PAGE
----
Courage Is Going On The Biggest Wooden Rollercoaster in Texas
| Carys Benjamin
When I first heard Michelle Poler speak at a conference, I remember empathizing really strongly with her struggle against fear.
She talked about being scared of almost everything, and I realized that in a way, I am like that too! I started thinking of all the things that I don't do: jump off bridges into water, go on roller coasters, dye my hair, go whitewater rafting, the list goes on and on. These are all things that I watch my friends do. I cheer them on, telling them that they can do it, while meanwhile I stand on the sidelines paralyzed. My fear told me that I could never do it; that stuff just wasn't for me.
Near the end of her speech, she said
"You don't have to be fearless, you just have to be brave."
That statement rocked my world. I realized I am allowed to be afraid. I don't have to be ashamed to admit to my friends that I am afraid to get behind a speeding boat on a small piece of plastic and fabric and be pulled and thrown around in a deep basin of murky water.
I just have to be brave enough to say, "Tubing? That scares me to DEATH, but I'll give it a try," even if my voice shakes and my knees go weak.
I left the meeting feeling like a new, enlightened girl.
Just three days later, I was sitting safely in my comfort zone on the couch in our hotel, when everyone decided that we would go to Six Flags. I began to panic as I thought of the looming roller coasters, the fast drops, the sharp turns, and the peer pressure I would soon be facing. Reluctantly, I decided to go. We climbed in the Uber, and as everyone was talking excitedly, I was getting more and more nervous.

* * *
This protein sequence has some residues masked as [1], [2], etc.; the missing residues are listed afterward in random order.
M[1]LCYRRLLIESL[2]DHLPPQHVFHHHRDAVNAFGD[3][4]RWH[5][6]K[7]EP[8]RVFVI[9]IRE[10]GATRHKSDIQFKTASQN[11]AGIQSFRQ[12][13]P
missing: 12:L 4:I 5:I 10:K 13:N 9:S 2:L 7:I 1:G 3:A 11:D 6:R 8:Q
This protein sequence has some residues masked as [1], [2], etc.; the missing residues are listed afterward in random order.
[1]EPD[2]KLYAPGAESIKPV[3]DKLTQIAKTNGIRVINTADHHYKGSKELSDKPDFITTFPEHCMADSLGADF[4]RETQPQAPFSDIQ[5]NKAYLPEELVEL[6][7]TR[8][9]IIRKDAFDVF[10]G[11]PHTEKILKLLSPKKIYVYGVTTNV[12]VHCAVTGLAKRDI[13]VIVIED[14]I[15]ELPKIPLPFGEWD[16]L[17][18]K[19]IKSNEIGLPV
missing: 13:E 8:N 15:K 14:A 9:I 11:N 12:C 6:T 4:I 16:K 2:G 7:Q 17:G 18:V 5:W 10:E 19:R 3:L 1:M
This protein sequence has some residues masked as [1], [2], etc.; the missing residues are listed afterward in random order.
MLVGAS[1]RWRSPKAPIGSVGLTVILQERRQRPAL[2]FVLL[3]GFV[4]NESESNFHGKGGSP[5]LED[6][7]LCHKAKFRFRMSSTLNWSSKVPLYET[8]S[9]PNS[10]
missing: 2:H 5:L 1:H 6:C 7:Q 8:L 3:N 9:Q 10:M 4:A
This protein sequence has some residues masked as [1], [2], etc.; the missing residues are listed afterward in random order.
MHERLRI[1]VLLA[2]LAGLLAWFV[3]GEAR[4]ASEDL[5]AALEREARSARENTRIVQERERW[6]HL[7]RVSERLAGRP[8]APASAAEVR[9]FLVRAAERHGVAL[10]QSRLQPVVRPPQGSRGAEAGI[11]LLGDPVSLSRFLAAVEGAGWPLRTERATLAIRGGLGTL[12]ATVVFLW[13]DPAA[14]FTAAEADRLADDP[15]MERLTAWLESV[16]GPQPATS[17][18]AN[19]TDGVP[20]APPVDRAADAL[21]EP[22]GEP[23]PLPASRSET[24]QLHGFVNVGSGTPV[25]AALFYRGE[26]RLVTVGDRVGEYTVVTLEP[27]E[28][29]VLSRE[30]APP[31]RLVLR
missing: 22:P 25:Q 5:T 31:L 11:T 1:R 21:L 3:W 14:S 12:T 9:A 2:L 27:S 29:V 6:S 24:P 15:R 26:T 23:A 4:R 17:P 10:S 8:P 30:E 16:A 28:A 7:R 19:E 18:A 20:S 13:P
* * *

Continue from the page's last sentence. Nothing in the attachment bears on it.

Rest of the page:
One of the kids in the car with me looked over at me and said, "C'mon Carys, don't you remember the speech? What's the BEST thing that can happen to you?" All of a sudden I remembered that it was okay for me to be afraid to go to the amusement park, but I had to at least try it.
As soon as we got into the park, everyone headed straight for "The Biggest Wooden Rollercoaster in Texas." I was terrified. We waited in line for over 30 minutes, and the closer we got to the entrance, the more anxious I was. I got in the little car immediately realized that there was no going back. I was shaking so bad, and was probably as white as a ghost.
The ride started out slow, chugging up to the first and biggest drop off. I was terrified. As we reached the peak, I shut my eyes and held my breath. The drop was nauseating. I was still terrified, and as we continued on the ride, I was overwhelmed by the fact that I could not control anything that was happening to me.
Soon enough, it was over, and I realized not only had I lived through it, I didn't throw up or do anything else too embarrassing. My hands were still shaking, and they shook on every roller coaster I went on that day, but I went on them. I wasn't fearless, but I was brave, and that was what mattered.